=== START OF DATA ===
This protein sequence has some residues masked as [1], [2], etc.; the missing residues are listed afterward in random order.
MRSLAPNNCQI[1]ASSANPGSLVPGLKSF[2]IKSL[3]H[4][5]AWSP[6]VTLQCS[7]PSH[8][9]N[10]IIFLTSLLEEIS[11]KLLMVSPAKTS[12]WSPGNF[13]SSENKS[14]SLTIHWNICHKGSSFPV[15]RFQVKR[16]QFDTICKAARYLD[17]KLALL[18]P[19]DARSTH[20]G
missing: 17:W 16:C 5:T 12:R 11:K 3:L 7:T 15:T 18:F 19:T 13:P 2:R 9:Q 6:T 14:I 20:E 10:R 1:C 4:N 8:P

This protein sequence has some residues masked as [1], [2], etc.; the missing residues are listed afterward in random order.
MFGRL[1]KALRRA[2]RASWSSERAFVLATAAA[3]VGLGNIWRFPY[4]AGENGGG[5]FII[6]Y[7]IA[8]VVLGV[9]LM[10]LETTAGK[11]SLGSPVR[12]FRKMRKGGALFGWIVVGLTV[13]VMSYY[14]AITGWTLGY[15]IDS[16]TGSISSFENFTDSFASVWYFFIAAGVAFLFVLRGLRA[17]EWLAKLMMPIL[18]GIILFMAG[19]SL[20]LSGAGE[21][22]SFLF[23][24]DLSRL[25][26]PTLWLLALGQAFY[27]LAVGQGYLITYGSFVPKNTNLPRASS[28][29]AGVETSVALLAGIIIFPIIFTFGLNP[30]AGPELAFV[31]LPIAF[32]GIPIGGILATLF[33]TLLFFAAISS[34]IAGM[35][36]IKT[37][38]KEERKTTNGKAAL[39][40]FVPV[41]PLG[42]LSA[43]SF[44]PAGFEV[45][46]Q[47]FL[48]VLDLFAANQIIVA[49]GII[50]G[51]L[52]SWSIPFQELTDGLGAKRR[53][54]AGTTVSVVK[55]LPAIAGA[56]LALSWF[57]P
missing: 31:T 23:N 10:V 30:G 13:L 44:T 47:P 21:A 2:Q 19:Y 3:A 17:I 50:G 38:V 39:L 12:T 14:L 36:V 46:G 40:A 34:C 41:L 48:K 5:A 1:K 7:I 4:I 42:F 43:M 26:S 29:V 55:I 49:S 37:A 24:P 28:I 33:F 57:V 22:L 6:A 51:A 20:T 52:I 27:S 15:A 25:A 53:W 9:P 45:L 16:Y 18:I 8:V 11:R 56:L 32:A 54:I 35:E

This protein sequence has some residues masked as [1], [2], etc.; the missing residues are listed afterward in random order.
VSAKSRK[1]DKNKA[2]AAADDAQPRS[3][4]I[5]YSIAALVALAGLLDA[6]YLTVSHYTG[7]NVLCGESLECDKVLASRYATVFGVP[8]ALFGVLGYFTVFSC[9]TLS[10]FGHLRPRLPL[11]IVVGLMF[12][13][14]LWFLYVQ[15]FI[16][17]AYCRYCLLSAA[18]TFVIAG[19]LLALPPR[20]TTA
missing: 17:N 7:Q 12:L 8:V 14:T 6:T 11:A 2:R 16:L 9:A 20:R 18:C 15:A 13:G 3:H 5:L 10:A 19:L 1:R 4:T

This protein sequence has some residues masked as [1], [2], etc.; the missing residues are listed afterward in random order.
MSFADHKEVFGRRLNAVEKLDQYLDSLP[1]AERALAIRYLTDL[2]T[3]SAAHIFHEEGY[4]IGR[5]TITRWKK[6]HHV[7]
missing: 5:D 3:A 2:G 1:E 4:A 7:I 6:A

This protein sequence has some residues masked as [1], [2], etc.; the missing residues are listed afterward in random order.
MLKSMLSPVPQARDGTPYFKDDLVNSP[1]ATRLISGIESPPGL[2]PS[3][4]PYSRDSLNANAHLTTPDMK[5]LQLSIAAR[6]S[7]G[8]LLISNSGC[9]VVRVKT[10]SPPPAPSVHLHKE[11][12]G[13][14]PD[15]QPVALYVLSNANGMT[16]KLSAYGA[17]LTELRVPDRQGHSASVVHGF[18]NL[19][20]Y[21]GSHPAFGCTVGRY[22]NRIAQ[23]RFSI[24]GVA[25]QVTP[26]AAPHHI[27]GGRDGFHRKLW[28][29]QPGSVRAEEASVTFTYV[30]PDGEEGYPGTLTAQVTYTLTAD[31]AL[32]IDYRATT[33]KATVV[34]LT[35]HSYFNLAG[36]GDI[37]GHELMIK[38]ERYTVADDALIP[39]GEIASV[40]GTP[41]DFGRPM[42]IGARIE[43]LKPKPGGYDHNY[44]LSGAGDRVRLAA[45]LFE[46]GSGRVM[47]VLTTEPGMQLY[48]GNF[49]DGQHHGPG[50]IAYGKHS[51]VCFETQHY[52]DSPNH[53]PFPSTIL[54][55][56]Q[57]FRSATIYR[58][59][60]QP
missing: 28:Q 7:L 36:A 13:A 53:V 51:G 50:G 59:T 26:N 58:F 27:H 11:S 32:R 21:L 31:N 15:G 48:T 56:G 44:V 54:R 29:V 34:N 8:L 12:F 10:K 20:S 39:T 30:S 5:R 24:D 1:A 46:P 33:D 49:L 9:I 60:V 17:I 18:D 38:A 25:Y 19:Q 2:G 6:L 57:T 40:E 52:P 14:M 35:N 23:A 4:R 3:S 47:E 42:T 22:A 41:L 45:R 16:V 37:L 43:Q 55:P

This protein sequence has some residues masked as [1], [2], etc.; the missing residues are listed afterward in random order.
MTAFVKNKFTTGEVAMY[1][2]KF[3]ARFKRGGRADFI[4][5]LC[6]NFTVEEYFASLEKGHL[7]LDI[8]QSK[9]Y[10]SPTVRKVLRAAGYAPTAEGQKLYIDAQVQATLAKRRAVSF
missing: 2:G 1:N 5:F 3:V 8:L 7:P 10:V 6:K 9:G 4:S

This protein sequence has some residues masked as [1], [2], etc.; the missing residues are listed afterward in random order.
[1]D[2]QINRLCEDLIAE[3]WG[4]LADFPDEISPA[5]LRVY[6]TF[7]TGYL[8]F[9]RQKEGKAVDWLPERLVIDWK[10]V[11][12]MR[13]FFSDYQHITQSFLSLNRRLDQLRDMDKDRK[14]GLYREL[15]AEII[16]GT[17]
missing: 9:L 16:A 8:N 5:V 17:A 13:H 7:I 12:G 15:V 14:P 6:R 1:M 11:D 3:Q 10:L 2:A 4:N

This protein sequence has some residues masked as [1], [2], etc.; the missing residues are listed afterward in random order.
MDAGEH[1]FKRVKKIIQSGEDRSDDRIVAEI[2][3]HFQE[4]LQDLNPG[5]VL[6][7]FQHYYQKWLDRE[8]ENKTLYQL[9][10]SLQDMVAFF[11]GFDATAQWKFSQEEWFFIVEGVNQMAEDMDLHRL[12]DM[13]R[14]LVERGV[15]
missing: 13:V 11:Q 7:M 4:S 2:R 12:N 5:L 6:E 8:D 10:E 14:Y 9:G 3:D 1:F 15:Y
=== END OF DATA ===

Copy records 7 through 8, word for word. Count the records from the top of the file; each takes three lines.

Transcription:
This protein sequence has some residues masked as [1], [2], etc.; the missing residues are listed afterward in random order.
[1]D[2]QINRLCEDLIAE[3]WG[4]LADFPDEISPA[5]LRVY[6]TF[7]TGYL[8]F[9]RQKEGKAVDWLPERLVIDWK[10]V[11][12]MR[13]FFSDYQHITQSFLSLNRRLDQLRDMDKDRK[14]GLYREL[15]AEII[16]GT[17]
missing: 9:L 16:A 8:N 5:V 17:A 13:H 7:I 12:G 15:V 14:P 6:R 1:M 11:D 3:Q 10:L 2:A 4:N

This protein sequence has some residues masked as [1], [2], etc.; the missing residues are listed afterward in random order.
MDAGEH[1]FKRVKKIIQSGEDRSDDRIVAEI[2][3]HFQE[4]LQDLNPG[5]VL[6][7]FQHYYQKWLDRE[8]ENKTLYQL[9][10]SLQDMVAFF[11]GFDATAQWKFSQEEWFFIVEGVNQMAEDMDLHRL[12]DM[13]R[14]LVERGV[15]
missing: 13:V 11:Q 7:M 4:S 2:R 12:N 5:L 6:E 8:D 10:E 14:Y 9:G 3:D 1:F 15:Y